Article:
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Four Navy aircrews parachute to safety moments before the E-2C Hawkeye plane crash in Virginia


Four Navy aircrews parachute to safety moments before E-2C Hawkeye aircraft crashes during training flight in Virginia

  • A military plane worth $ 80 million crashed in Virginia, near the city of Nelsonia
  • The E-2C Hawkeye had two pilots and two crew members on board
  • All four were brought to safety when the plane got into trouble
  • The aircraft was based in Norfolk, Virginia

A $ 80 million military radar plane crashed in Virginia. Four flight crews got to safety shortly before the impact.

The EC-2 Hawkeye crashed on Monday afternoon at 3:50 p.m. near Nelsonia along Mason Road.

A Navy spokesman confirmed to DailyMail.com that all four soldiers on board – two pilots, two other crew members – got off the plane before it crashed.

The Hawkeye – an airborne early warning aircraft with a distinctive radome – was reportedly on a training mission when it got into trouble.

A military plane that crashed in Virginia on Monday afternoon was completely destroyed

An E-2C Hawkeye similar to the one pictured crashed in Virginia on Monday

An E-2C Hawkeye similar to the one pictured crashed in Virginia on Monday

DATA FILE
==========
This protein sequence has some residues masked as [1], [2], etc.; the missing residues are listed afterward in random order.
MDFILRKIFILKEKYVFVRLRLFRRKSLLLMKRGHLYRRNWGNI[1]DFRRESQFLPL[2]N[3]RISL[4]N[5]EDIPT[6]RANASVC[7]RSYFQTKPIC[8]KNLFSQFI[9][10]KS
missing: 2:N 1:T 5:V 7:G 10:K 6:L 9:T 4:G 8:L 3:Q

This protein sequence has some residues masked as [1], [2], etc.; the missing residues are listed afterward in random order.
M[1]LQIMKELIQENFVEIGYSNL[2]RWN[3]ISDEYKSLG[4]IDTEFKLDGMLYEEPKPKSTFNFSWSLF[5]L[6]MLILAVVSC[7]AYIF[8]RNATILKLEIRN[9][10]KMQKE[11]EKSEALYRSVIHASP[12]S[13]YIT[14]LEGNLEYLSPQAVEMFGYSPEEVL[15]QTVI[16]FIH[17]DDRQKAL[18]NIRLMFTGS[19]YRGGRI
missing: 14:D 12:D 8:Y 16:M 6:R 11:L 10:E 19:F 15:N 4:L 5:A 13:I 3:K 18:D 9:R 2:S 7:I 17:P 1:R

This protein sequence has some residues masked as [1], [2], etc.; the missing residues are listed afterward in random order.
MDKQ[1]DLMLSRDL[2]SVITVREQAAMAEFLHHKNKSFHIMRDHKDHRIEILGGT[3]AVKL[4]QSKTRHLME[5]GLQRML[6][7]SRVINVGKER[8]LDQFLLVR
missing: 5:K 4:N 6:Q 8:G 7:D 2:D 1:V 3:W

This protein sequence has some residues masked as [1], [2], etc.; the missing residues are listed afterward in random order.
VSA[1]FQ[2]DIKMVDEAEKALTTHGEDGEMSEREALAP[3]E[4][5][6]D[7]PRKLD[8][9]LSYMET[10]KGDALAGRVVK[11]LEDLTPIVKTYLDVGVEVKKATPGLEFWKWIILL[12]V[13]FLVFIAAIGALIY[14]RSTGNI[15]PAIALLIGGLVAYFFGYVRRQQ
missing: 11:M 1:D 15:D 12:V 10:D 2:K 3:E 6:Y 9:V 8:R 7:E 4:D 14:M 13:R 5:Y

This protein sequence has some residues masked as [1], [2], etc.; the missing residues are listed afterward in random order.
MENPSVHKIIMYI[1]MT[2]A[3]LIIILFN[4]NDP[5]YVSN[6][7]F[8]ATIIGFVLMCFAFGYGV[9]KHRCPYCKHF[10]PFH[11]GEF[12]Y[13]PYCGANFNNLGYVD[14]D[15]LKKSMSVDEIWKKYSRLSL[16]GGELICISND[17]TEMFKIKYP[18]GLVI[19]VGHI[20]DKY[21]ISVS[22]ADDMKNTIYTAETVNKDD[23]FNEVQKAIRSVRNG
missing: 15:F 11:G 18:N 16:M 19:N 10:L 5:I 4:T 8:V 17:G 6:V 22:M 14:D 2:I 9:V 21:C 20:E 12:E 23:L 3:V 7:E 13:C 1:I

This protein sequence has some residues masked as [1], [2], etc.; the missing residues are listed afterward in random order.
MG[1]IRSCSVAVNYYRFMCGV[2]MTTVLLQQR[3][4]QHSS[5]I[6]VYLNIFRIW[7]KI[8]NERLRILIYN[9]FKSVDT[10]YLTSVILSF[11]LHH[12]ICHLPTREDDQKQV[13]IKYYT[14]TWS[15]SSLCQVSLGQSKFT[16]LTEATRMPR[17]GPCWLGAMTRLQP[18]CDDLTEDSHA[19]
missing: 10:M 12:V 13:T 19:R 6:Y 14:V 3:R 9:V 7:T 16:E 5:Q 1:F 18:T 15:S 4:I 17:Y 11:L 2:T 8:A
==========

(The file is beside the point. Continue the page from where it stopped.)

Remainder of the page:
Little was left of the plane except charred bits of metal and ash in the field

Little was left of the plane except charred bits of metal and ash in the field

Two of the four crew members are pictured shortly after getting off their aircraft

Two of the four crew members are pictured shortly after getting off their aircraft

Cmdr. Jennifer Cragg, the Naval Air Force's Atlantic Air Affairs commander, told DailyMail.com that the plane crashed near Wallops Island.

She said the aircraft had been assigned to the Airborne Command & Control Squadron (VAW) 120 Fleet Replacement Squadron from Naval Station Norfolk.

"Initial reports show that no structures or employees on the ground were damaged or injured in the mishap," she said.

"The cause of the accident is being investigated."

Aurora Intel, a surveillance company, said a C-30J (OTIS22) and a T-38 (MIG2) flew over the crash site.

Shore Daily News said the street next to the crash site reopened at 5:25 p.m.

The Hawkeye is known as "the eyes of the fleet" and is used for surveillance

The Hawkeye is known as "the eyes of the fleet" and is used for surveillance

Fire trucks were on the scene quickly near Wallops Island, Virginia

Fire trucks were on the scene quickly near Wallops Island, Virginia

Crews are seen inspecting the wreckage of the crash on Monday afternoon

Crews are seen inspecting the wreckage of the crash on Monday afternoon

The plane was completely destroyed in the wreck, but all four on board were safe

The plane was completely destroyed in the wreck, but all four on board were safe

The US Naval Academy describes the Hawkeye as "the Navy's all-weather, carrier-based tactical combat management early warning, command and control aircraft".

The aircraft is a twin-engine high-wing turboprop aircraft with five crew members.

Hawkeyes have a distinctive 24-foot diameter radar rotodome – a rotating radar – attached to the upper fuselage.

The Navy describes the Hawkeye as "the eyes of the fleet" and they have been used since the Vietnam War.

The current version of the Hawkeye, the E-2C, entered service in 1973 and exceeded one million flight hours in August 2004, the Navy said.

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